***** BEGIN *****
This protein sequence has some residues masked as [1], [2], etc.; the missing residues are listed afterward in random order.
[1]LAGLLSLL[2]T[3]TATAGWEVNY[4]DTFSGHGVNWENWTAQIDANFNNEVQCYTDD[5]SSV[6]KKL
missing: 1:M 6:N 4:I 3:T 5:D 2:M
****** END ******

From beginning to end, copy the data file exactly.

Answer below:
This protein sequence has some residues masked as [1], [2], etc.; the missing residues are listed afterward in random order.
[1]LAGLLSLL[2]T[3]TATAGWEVNY[4]DTFSGHGVNWENWTAQIDANFNNEVQCYTDD[5]SSV[6]KKL
missing: 1:M 6:N 4:I 3:T 5:D 2:M